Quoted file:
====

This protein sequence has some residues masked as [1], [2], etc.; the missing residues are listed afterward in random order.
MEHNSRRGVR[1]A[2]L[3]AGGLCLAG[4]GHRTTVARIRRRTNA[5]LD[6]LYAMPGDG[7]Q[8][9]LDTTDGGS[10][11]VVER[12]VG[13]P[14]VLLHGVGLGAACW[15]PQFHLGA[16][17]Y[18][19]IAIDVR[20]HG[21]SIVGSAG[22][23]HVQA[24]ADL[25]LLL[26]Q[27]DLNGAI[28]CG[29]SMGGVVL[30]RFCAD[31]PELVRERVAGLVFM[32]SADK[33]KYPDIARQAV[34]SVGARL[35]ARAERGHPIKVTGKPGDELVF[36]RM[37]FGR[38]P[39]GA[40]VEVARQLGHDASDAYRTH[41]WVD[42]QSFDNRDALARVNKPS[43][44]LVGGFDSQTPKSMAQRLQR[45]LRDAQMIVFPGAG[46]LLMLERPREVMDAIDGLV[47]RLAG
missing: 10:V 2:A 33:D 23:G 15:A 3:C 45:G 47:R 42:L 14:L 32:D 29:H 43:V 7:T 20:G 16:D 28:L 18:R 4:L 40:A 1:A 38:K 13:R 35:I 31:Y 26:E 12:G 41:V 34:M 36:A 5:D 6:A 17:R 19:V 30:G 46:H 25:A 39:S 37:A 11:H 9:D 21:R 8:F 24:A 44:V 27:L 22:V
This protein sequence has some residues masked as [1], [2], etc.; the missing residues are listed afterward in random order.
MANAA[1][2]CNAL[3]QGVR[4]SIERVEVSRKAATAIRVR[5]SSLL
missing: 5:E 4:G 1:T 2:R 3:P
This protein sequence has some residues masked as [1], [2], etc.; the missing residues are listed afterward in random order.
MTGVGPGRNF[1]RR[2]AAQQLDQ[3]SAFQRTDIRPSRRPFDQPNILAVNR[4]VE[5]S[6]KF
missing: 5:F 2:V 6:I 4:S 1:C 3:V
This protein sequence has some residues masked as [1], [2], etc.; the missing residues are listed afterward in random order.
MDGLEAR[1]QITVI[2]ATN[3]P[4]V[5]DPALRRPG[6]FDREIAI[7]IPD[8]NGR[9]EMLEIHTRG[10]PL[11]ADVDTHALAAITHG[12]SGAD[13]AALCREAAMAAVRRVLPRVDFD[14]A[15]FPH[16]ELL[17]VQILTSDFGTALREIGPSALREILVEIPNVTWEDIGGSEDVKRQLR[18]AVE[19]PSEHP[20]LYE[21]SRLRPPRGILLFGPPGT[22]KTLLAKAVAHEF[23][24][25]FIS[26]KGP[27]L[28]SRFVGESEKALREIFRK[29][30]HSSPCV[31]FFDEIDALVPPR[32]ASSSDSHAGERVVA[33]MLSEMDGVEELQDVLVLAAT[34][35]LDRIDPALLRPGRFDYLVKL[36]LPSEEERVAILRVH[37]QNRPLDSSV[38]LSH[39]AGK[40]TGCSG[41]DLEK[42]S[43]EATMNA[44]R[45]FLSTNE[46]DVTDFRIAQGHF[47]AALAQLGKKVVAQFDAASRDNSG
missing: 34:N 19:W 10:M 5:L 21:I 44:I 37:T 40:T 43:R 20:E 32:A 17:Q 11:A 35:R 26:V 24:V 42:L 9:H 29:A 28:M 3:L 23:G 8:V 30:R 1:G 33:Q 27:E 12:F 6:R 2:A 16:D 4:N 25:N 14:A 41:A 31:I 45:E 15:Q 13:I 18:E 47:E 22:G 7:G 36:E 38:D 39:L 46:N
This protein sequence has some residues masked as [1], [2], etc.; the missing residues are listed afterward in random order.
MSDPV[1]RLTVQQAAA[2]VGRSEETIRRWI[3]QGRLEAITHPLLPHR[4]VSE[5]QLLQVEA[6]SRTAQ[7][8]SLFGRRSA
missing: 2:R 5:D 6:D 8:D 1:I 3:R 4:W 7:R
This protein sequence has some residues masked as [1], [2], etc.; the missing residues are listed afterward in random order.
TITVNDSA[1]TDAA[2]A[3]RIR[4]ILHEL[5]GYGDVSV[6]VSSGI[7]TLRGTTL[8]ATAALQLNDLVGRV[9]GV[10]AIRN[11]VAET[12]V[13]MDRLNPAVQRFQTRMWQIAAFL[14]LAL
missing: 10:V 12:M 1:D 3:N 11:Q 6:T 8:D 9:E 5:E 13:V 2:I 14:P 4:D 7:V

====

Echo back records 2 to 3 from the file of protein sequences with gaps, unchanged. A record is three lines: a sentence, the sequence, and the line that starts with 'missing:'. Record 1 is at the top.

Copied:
This protein sequence has some residues masked as [1], [2], etc.; the missing residues are listed afterward in random order.
MANAA[1][2]CNAL[3]QGVR[4]SIERVEVSRKAATAIRVR[5]SSLL
missing: 5:E 4:G 1:T 2:R 3:P
This protein sequence has some residues masked as [1], [2], etc.; the missing residues are listed afterward in random order.
MTGVGPGRNF[1]RR[2]AAQQLDQ[3]SAFQRTDIRPSRRPFDQPNILAVNR[4]VE[5]S[6]KF
missing: 5:F 2:V 6:I 4:S 1:C 3:V